Arts & Entertainment - Movie Review: Alex Cross

The titular character of Alex Cross, based on New York Times best-selling novelist James Patterson’s super-cop character, was originally brought to life by Oscar winner Morgan Freeman (1997’s Kiss The Girls and in 2001’s Along Came A Spider).
So when Hollywood in its infinite wisdom decided to reboot the franchise (which did fair to middling even with the great Freeman) with Alex Cross (an extremely loose adaptation of Patterson’s Cross novel), it gets Tyler Perry to replace an actor of Freeman’s caliber. Yes, Tyler Perry, best known for the Madea comedies where he dresses in drag as an old grandma.
Give Perry credit: He’s trying to expand an actor, but maybe succeeding Freeman was a little too ambitious in what is a very uneven thriller that relies more on shock value than plot. Set in Detroit (where it was filmed, as well as Cleveland), Alex – a homicide detective with a doctorate in psychology from Johns Hopkins University – is on the trail of a brutal serial killer with special forces training called the Butcher (Matthew Fox of TV’s Lost). The Butcher leaves charcoal drawings of his victims at his crime scenes, earning him the nickname Picasso, and drives a Cadillac CTS in what is a blatant show of product placement.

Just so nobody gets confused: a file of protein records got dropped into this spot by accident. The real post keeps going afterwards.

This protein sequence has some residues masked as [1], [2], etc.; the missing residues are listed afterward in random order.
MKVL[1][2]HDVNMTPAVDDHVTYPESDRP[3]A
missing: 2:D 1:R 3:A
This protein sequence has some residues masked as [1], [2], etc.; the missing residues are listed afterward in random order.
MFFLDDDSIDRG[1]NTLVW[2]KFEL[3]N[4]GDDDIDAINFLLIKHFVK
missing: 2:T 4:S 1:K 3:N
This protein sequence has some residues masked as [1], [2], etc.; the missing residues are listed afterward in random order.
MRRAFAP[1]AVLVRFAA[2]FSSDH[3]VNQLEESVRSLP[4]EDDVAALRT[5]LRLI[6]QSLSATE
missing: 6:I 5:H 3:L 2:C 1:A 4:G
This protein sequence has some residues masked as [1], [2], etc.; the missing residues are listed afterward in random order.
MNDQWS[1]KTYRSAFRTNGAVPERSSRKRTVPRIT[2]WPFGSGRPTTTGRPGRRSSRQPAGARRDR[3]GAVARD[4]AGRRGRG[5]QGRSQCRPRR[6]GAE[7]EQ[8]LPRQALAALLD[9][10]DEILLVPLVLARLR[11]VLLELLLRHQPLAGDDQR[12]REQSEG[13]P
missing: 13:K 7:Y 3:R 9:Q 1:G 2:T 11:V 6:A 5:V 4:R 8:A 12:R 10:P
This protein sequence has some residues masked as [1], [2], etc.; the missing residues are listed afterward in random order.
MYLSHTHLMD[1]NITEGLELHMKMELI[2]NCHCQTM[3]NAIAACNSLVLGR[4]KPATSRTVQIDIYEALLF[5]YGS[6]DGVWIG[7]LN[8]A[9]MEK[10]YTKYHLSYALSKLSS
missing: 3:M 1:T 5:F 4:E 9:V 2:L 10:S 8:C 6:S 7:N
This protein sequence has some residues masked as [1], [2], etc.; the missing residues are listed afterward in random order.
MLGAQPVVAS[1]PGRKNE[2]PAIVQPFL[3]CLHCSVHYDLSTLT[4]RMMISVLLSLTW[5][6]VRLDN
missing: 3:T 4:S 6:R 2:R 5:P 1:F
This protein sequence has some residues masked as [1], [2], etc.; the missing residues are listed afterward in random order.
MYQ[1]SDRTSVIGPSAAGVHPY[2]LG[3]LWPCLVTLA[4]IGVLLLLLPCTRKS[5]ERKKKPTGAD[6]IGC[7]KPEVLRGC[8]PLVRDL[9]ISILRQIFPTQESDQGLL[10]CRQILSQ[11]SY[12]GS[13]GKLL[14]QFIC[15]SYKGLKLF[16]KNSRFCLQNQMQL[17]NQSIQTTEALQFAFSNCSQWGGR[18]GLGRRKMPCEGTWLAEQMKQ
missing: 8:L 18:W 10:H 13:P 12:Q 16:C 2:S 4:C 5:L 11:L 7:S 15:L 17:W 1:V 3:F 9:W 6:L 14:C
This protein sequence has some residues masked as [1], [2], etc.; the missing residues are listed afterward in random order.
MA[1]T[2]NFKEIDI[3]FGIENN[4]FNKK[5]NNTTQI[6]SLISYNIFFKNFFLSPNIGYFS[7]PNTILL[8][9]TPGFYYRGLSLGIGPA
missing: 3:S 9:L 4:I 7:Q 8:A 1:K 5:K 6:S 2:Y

Fox is a far cry from Dr. Jack Shephard, his heroic character on Lost, with his muscular physique (he really worked out for this role), shaved head, and tattoos. However, his performance as a serial killer is more generic and clichéd than it is nuanced and riveting. If anything, it’s an over-the-top cookie-cutter performance.
Alex and his team of cops (Rachel Nichols of TV’s Alias and Edward Burns of Saving Private Ryan) stop one of the Butcher’s assassination attempts. As revenge, he brutally murders Monica (Nichols) and Alex’s wife Maria (Carmen Ejogo, Sparkle) later that same night before Alex’s eyes. To up the angst level, Maria was pregnant. Alex is subsequently taken off the case, goes rogue, yet is the only one who can predict the Butcher’s next move, defies orders, and fights him in what turns into a clichéd and mindless slugfest, and saves the day at the end. Ho hum.
Then again, mindless slugfests are all director Rob Cohen (The Fast and the Furious) knows. That, and Tyler Perry is no Morgan Freeman.